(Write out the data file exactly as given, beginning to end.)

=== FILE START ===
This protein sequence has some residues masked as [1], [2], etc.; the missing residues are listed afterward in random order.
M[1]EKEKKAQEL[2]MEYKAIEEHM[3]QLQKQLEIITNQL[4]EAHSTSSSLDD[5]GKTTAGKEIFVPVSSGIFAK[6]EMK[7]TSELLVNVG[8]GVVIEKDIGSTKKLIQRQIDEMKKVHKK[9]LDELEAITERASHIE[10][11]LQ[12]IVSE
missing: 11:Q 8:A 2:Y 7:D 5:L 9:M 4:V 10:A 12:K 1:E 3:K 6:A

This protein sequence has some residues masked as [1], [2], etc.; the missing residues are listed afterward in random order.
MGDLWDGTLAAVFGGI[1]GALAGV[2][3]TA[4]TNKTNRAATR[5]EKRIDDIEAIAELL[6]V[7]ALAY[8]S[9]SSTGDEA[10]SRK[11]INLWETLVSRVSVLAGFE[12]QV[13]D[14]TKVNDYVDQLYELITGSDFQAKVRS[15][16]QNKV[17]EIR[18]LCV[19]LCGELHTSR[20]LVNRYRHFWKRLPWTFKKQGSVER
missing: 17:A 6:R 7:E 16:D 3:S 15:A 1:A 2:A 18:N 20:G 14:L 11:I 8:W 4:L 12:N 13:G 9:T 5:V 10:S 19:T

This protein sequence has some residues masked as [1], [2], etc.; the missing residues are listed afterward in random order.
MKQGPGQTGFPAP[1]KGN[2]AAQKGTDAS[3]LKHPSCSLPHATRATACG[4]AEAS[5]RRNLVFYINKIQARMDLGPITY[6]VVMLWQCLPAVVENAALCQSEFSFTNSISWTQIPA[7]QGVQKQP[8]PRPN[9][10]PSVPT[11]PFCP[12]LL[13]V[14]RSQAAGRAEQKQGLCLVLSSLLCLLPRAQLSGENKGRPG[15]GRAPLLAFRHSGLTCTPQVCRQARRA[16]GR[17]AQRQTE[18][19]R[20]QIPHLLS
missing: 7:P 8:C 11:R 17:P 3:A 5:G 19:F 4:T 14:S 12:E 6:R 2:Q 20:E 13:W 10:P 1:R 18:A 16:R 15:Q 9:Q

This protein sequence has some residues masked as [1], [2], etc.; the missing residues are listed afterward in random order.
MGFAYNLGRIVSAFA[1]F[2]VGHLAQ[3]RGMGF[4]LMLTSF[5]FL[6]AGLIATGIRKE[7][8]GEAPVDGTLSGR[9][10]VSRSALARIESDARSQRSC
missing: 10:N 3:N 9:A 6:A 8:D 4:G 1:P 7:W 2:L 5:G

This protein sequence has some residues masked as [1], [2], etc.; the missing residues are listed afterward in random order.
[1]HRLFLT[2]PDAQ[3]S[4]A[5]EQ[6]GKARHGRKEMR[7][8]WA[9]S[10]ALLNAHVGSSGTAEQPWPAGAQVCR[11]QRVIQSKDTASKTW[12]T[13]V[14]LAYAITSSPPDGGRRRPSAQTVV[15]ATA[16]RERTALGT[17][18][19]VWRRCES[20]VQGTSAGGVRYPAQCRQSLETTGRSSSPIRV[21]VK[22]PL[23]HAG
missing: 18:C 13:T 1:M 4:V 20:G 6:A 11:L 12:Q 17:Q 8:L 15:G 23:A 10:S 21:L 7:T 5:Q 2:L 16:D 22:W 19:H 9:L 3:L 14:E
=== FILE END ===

This protein sequence has some residues masked as [1], [2], etc.; the missing residues are listed afterward in random order.
M[1]EKEKKAQEL[2]MEYKAIEEHM[3]QLQKQLEIITNQL[4]EAHSTSSSLDD[5]GKTTAGKEIFVPVSSGIFAK[6]EMK[7]TSELLVNVG[8]GVVIEKDIGSTKKLIQRQIDEMKKVHKK[9]LDELEAITERASHIE[10][11]LQ[12]IVSE
missing: 11:Q 8:A 2:Y 7:D 5:L 9:M 4:V 10:A 12:K 1:E 3:K 6:A

This protein sequence has some residues masked as [1], [2], etc.; the missing residues are listed afterward in random order.
MGDLWDGTLAAVFGGI[1]GALAGV[2][3]TA[4]TNKTNRAATR[5]EKRIDDIEAIAELL[6]V[7]ALAY[8]S[9]SSTGDEA[10]SRK[11]INLWETLVSRVSVLAGFE[12]QV[13]D[14]TKVNDYVDQLYELITGSDFQAKVRS[15][16]QNKV[17]EIR[18]LCV[19]LCGELHTSR[20]LVNRYRHFWKRLPWTFKKQGSVER
missing: 17:A 6:R 7:E 16:D 3:S 15:A 1:A 2:A 18:N 20:G 14:L 11:I 8:W 4:L 12:N 13:G 9:T 5:V 10:S 19:T

This protein sequence has some residues masked as [1], [2], etc.; the missing residues are listed afterward in random order.
MKQGPGQTGFPAP[1]KGN[2]AAQKGTDAS[3]LKHPSCSLPHATRATACG[4]AEAS[5]RRNLVFYINKIQARMDLGPITY[6]VVMLWQCLPAVVENAALCQSEFSFTNSISWTQIPA[7]QGVQKQP[8]PRPN[9][10]PSVPT[11]PFCP[12]LL[13]V[14]RSQAAGRAEQKQGLCLVLSSLLCLLPRAQLSGENKGRPG[15]GRAPLLAFRHSGLTCTPQVCRQARRA[16]GR[17]AQRQTE[18][19]R[20]QIPHLLS
missing: 7:P 8:C 11:R 17:P 3:A 5:G 19:F 4:T 14:S 12:E 6:R 2:Q 20:E 13:W 10:P 1:R 18:A 16:R 15:Q 9:Q

This protein sequence has some residues masked as [1], [2], etc.; the missing residues are listed afterward in random order.
MGFAYNLGRIVSAFA[1]F[2]VGHLAQ[3]RGMGF[4]LMLTSF[5]FL[6]AGLIATGIRKE[7][8]GEAPVDGTLSGR[9][10]VSRSALARIESDARSQRSC
missing: 10:N 3:N 9:A 6:A 8:D 4:G 1:P 7:W 2:L 5:G

This protein sequence has some residues masked as [1], [2], etc.; the missing residues are listed afterward in random order.
[1]HRLFLT[2]PDAQ[3]S[4]A[5]EQ[6]GKARHGRKEMR[7][8]WA[9]S[10]ALLNAHVGSSGTAEQPWPAGAQVCR[11]QRVIQSKDTASKTW[12]T[13]V[14]LAYAITSSPPDGGRRRPSAQTVV[15]ATA[16]RERTALGT[17][18][19]VWRRCES[20]VQGTSAGGVRYPAQCRQSLETTGRSSSPIRV[21]VK[22]PL[23]HAG
missing: 18:C 13:T 1:M 4:V 20:G 6:A 11:L 12:Q 17:Q 8:L 15:G 23:A 10:S 21:L 7:T 5:Q 2:L 16:D 22:W 19:H 9:L 3:L 14:E